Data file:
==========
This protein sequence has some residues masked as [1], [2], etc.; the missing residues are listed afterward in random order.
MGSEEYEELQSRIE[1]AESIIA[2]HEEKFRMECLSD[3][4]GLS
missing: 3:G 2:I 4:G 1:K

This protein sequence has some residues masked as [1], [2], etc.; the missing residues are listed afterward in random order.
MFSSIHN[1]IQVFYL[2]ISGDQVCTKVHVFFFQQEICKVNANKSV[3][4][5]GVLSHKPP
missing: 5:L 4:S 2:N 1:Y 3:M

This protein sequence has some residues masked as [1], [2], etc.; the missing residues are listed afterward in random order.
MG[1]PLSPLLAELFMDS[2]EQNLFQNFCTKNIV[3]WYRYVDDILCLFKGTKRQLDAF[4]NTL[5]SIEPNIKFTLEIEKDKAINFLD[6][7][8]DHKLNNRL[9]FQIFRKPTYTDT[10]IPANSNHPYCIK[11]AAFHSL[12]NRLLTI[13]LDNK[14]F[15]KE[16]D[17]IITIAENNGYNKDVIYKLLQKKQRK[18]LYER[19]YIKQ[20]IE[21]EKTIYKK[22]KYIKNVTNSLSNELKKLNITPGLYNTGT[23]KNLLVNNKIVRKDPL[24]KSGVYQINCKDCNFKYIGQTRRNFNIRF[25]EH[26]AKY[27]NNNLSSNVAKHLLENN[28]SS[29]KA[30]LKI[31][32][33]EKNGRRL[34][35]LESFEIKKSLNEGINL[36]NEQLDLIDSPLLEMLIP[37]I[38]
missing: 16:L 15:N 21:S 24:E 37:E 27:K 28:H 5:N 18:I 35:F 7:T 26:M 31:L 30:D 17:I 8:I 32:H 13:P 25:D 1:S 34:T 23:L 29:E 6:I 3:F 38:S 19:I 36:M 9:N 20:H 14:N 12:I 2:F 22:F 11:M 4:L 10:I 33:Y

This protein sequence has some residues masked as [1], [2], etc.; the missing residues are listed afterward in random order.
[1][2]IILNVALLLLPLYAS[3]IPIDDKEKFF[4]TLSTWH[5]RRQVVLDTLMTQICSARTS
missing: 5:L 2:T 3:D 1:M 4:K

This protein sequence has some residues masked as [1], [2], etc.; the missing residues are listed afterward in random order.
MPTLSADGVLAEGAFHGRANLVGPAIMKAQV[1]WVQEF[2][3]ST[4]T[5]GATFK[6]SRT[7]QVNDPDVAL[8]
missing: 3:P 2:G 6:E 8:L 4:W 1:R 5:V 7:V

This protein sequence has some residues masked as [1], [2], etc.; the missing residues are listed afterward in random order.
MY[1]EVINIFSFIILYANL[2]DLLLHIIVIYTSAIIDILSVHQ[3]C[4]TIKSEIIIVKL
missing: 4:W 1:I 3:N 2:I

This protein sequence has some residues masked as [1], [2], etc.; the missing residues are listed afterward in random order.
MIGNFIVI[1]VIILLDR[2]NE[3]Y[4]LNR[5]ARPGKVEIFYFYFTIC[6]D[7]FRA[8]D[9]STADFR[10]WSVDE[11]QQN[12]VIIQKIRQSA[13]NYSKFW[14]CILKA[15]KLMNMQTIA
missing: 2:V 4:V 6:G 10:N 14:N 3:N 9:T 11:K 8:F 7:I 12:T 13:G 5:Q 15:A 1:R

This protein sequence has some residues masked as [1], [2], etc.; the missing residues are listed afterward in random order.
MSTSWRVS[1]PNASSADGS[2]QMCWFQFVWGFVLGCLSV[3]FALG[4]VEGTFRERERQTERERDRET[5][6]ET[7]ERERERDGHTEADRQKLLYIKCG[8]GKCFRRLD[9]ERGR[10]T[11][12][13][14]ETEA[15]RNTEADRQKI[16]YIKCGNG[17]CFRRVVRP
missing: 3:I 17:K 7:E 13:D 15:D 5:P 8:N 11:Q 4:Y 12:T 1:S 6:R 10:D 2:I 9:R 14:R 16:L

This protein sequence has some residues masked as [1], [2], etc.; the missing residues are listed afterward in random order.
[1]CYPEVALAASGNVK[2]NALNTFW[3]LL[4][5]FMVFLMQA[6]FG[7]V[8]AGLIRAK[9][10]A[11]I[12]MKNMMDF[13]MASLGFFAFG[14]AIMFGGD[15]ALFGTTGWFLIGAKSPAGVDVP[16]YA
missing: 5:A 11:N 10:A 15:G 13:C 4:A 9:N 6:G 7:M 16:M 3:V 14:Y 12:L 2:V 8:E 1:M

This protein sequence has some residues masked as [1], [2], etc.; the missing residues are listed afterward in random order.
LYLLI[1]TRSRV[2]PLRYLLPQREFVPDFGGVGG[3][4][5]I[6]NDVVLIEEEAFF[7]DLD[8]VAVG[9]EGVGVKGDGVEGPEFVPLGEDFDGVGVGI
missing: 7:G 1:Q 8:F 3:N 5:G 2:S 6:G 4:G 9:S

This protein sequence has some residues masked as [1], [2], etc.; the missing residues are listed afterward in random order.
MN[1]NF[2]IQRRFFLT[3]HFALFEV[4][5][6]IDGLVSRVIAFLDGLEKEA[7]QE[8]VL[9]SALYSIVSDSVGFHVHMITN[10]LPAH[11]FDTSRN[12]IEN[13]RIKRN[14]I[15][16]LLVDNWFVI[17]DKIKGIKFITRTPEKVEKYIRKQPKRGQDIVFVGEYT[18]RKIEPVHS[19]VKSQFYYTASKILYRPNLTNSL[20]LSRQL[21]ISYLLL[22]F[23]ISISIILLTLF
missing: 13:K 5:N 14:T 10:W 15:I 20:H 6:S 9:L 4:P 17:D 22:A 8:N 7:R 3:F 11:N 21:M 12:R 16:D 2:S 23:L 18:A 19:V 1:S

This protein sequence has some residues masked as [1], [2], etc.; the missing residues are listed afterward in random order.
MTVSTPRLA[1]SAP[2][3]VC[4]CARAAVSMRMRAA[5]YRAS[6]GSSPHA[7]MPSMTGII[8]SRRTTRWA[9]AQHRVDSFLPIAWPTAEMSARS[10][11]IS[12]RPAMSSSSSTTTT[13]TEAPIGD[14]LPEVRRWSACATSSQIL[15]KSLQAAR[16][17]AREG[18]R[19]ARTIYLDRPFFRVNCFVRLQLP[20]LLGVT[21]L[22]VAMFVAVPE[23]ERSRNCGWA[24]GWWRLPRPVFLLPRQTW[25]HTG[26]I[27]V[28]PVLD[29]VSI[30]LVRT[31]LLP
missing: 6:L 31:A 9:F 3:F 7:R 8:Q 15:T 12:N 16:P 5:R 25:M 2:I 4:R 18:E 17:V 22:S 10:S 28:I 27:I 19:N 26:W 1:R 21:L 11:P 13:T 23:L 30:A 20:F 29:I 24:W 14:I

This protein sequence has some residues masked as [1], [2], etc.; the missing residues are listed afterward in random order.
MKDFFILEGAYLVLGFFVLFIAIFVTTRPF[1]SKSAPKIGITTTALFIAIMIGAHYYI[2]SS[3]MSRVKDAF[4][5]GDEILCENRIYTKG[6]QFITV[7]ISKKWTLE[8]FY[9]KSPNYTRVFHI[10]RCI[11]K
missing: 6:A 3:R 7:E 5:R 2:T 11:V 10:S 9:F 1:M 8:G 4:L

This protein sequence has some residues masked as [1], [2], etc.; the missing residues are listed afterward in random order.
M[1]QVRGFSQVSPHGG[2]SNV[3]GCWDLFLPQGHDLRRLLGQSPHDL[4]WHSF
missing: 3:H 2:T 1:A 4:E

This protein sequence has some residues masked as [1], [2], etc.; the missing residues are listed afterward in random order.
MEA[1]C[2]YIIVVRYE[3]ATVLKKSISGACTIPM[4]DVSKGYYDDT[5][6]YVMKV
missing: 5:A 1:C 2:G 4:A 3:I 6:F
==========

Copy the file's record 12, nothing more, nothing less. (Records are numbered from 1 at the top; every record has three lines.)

This protein sequence has some residues masked as [1], [2], etc.; the missing residues are listed afterward in random order.
MTVSTPRLA[1]SAP[2][3]VC[4]CARAAVSMRMRAA[5]YRAS[6]GSSPHA[7]MPSMTGII[8]SRRTTRWA[9]AQHRVDSFLPIAWPTAEMSARS[10][11]IS[12]RPAMSSSSSTTTT[13]TEAPIGD[14]LPEVRRWSACATSSQIL[15]KSLQAAR[16][17]AREG[18]R[19]ARTIYLDRPFFRVNCFVRLQLP[20]LLGVT[21]L[22]VAMFVAVPE[23]ERSRNCGWA[24]GWWRLPRPVFLLPRQTW[25]HTG[26]I[27]V[28]PVLD[29]VSI[30]LVRT[31]LLP
missing: 6:L 31:A 9:F 3:F 7:R 8:Q 15:T 12:N 16:P 5:R 25:M 2:I 4:R 18:E 17:V 22:S 10:S 28:I 27:I 19:N 26:W 1:R 21:L 11:P 13:T 23:L 30:A 20:F 29:I 24:W 14:I